Lepus townsendii - White-Tailed Jackrabbit
Dorsal Posterior mandible
The white-tailed jackrabbit is a relatively large hare with a leaner, lankier look than other hares and rabbits. The pelage changes seasonally, in fact, it is the only jackrabbit that has two annual molts (Whitaker 1998). Summer pelage ranges from dark brown to grayish-brown on the upper parts, while the under parts are a white or pale gray. The pelage is thin and coarse with long guard hairs used for warmth. White-tailed jackrabbits have long antenna-like ears that are colored gray on the anterior half of the outside, white on the opposing half, and a dark black patch extending to the tip. The tail, which gives the hare its common name, it white all year round with a dusky stripe on the dorsal side. In northern or mountainous regions, there is a winter molt in which the animal is all white with some gray areas around the eyes and throat. In more southern locations there may be a partial winter molt, in which the only the hare’s sides become white, or in some cases there may be no molt at all.
Lepus townsendii has extremely well developed hind legs allowing it a leaping distance of 12-16 feet and a sprinting speed up to 40 mph. This is a great advantage considering the white-tailed jackrabbit favors open prairies, pastures, and grasslands as its habitat.
The only sexual dimorphism noticed in this particular species and the only notably difference between the two sexes is that the female is generally larger (Rogowitz 1991).
The dental formula is 2/1 0/0 3/2 3/3 = 28 (Martin 2001). The first incisors are large are “rodent-like” and used for nipping plants. The second incisors are small and the cheek teeth are hypsodant and rootless.
Distribution in Wisconsin:
The white-tailed jackrabbit is abundant throughout most of the Western United States including some Midwest states as well. Fossil evidence of this species was found dating back to the early Holocene, which indicated that it was more prevalent than the similar species of black-tailed jackrabbits that have also been known to exist at that time (Wilson 1999). Because white-tailed jackrabbits rarely enter wooded areas, it was originally absent from the heavily forested Great Lakes region. However, since much of these forests are being converted into farmland, the white-tailed jackrabbit has spread through Minnesota and into Wisconsin (Kurta 1995). However, this wasn’t the only introduction of this species into Wisconsin. It was more than likely introduced in 1908 for sport. In fact, it was quite common in counties including Barron, Clark, Eau Claire, Marathon, and Portage (Whitaker 1998). Unfortunately, today it is extremely scarce and restricted to limited areas, mainly in the western part of the state.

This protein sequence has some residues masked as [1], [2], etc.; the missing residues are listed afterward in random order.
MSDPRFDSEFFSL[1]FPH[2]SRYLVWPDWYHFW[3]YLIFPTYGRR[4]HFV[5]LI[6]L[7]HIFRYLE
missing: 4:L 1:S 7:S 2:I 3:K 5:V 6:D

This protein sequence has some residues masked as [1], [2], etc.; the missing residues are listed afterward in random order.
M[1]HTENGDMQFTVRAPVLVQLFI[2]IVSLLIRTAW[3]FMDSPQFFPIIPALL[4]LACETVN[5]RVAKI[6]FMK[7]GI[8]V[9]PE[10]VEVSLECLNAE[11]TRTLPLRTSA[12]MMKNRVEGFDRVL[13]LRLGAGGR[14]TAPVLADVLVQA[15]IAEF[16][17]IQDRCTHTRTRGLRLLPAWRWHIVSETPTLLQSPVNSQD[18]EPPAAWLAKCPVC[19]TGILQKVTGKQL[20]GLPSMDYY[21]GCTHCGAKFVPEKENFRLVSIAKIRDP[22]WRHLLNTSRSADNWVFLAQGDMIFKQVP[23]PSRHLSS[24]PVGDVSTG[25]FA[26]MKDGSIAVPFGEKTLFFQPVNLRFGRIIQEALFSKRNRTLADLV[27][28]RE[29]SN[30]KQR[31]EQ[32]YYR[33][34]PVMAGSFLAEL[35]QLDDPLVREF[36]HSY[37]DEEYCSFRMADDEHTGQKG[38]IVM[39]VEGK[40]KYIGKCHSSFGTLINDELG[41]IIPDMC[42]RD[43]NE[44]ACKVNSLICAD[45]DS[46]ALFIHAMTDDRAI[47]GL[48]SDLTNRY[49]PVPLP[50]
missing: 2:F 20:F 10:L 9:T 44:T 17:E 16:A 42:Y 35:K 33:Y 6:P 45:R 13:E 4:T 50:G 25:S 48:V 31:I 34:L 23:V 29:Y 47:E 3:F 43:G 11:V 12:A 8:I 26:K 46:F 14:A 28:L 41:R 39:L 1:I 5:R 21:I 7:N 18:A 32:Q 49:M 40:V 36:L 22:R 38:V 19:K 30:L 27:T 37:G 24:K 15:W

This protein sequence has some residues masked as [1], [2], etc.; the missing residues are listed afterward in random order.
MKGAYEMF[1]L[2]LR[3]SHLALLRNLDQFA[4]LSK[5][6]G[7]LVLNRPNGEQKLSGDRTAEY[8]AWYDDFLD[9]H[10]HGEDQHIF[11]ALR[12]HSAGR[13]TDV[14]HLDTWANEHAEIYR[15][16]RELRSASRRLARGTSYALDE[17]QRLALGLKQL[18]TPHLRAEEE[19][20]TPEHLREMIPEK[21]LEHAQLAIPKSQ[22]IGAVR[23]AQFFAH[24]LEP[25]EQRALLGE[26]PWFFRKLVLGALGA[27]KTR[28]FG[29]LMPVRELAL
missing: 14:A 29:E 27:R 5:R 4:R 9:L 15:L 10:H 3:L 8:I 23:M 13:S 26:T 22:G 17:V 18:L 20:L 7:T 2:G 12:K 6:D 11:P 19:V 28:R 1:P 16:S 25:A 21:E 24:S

Breeding season for the white-tailed jackrabbit begins in February. Courtship between males and females is brief, lasting an average of 5-20 minutes (Kurta 1995). It starts with small groups of males chasing females in the evening hours and consists of dashes, jumps, and circling activities that end in a brief copulation. Most litters are born anywhere from April until early July after a gestation period ranging from 30 to 43 days (Wilson 1999). Litter size ranges from 1 to 11 young (4 or 5 being the most common). In northern climates, females bear one litter per year, as opposed to more southern climates where females may have 3 or 4 litters annually (Wesley 1993). There is no nest to receive the young; however, they do create shallow depressions in the ground called “forms” in which they house the young. The young are born precocial and weigh approximately 90 grams. They are well furred, with their eyes open and incisors protruding. They have limited mobility within a half an hour after birth and begin foraging on their own at two weeks of age (Whitaker 1998). Weaning occurs at one month of age and at two months the young are completely independent.
Ecology and Behavior:
White-tailed jackrabbits are nocturnal and partly crepuscular, feeding from sunset to sunrise. Its activity patterns are known to vary seasonally with changes in day length (Rogowitz 1997). This hare is a strict herbivore and in the summer feeds on various green vegetation and flowers such as clover, alfalfa, dandelions, or cultivated grains (Wesley 1993). They travel and forage along well-worn trails and obtain much of their water from their food. In the winter it resorts to shrubs dried grasses, or the twigs and bark of berry and fruit trees in order to survive. Like most other rabbits and hares the white-tailed jackrabbit engages in coprophagy, which is the reingestion of soft fecal pellets. This behavior enables them to assimilate more plant nutrients that are produced by bacteria in the caecum (Martin 2001).